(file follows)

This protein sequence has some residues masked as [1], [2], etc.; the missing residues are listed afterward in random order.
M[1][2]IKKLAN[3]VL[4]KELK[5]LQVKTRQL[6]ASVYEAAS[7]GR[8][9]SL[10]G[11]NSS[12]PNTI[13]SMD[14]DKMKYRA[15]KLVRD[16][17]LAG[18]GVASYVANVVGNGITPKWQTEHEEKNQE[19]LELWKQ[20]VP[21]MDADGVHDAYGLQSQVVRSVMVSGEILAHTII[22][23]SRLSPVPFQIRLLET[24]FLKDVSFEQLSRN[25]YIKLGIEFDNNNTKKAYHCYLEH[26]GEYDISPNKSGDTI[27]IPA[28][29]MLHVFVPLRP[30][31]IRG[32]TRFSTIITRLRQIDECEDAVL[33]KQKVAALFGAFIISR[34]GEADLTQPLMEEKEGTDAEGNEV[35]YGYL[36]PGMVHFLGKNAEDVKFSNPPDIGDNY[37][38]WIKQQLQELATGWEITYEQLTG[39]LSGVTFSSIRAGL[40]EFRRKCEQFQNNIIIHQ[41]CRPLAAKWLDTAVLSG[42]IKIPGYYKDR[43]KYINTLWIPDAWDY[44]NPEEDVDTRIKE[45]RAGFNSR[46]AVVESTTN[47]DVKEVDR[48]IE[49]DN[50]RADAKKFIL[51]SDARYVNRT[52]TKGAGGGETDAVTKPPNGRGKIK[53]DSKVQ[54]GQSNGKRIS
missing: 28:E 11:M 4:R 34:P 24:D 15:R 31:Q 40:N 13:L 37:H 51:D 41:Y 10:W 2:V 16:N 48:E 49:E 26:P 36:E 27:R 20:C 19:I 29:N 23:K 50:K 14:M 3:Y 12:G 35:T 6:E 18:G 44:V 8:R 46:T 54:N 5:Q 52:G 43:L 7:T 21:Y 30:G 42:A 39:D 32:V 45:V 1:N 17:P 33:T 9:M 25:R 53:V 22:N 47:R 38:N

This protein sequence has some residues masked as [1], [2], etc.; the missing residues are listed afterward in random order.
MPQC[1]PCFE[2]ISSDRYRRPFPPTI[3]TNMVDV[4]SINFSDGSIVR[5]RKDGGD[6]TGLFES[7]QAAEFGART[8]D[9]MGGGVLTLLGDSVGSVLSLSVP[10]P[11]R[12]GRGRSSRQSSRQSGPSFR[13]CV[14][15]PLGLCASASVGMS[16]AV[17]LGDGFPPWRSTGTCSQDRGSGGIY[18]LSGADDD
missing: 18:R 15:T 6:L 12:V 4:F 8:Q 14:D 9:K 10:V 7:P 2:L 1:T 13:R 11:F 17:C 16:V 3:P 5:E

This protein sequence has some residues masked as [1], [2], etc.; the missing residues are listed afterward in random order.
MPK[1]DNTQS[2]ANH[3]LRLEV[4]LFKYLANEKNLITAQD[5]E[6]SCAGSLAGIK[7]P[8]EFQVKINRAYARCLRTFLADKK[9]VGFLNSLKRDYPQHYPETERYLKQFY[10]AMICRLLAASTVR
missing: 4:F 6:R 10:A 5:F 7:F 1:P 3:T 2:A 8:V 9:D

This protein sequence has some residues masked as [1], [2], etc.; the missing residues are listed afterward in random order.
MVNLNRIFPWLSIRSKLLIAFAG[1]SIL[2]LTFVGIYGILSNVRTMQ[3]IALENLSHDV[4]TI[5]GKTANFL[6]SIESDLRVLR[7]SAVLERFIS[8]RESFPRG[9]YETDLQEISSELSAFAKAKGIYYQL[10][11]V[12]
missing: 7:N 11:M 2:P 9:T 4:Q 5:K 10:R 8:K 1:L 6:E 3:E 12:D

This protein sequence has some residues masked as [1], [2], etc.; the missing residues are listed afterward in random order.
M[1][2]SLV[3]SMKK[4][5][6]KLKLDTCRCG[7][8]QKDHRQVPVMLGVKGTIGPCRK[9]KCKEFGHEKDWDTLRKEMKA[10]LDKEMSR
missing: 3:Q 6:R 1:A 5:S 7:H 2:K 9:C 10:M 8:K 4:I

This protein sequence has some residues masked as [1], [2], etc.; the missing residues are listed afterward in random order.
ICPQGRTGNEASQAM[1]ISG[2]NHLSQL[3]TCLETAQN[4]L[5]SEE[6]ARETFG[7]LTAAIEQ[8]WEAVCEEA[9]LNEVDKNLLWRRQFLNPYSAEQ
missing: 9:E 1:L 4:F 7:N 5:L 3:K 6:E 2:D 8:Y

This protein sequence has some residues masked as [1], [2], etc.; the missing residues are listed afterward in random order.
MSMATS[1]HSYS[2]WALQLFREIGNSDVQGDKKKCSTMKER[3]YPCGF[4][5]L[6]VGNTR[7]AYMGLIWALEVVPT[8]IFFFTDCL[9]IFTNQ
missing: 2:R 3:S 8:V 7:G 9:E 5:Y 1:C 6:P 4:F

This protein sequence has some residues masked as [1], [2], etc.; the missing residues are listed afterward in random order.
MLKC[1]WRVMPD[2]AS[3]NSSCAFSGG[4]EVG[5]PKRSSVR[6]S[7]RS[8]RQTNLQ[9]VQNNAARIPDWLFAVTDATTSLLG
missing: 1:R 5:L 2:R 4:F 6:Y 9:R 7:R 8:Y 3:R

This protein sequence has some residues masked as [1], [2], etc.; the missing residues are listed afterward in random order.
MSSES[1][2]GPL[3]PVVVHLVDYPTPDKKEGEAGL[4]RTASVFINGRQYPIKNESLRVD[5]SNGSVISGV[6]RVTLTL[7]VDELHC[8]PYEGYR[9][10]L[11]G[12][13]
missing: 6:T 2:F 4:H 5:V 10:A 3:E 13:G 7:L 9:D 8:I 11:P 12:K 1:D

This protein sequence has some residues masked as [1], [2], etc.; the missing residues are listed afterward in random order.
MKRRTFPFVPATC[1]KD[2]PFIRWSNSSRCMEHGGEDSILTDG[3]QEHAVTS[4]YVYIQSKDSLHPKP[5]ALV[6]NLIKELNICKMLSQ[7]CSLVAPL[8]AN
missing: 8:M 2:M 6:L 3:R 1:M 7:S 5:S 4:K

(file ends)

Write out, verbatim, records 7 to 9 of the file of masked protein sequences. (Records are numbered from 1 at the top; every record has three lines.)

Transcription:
This protein sequence has some residues masked as [1], [2], etc.; the missing residues are listed afterward in random order.
MSMATS[1]HSYS[2]WALQLFREIGNSDVQGDKKKCSTMKER[3]YPCGF[4][5]L[6]VGNTR[7]AYMGLIWALEVVPT[8]IFFFTDCL[9]IFTNQ
missing: 2:R 3:S 8:V 7:G 9:E 5:Y 1:C 6:P 4:F

This protein sequence has some residues masked as [1], [2], etc.; the missing residues are listed afterward in random order.
MLKC[1]WRVMPD[2]AS[3]NSSCAFSGG[4]EVG[5]PKRSSVR[6]S[7]RS[8]RQTNLQ[9]VQNNAARIPDWLFAVTDATTSLLG
missing: 1:R 5:L 2:R 4:F 6:Y 9:R 7:R 8:Y 3:R

This protein sequence has some residues masked as [1], [2], etc.; the missing residues are listed afterward in random order.
MSSES[1][2]GPL[3]PVVVHLVDYPTPDKKEGEAGL[4]RTASVFINGRQYPIKNESLRVD[5]SNGSVISGV[6]RVTLTL[7]VDELHC[8]PYEGYR[9][10]L[11]G[12][13]
missing: 6:T 2:F 4:H 5:V 10:A 3:E 13:G 7:L 9:D 8:I 11:P 12:K 1:D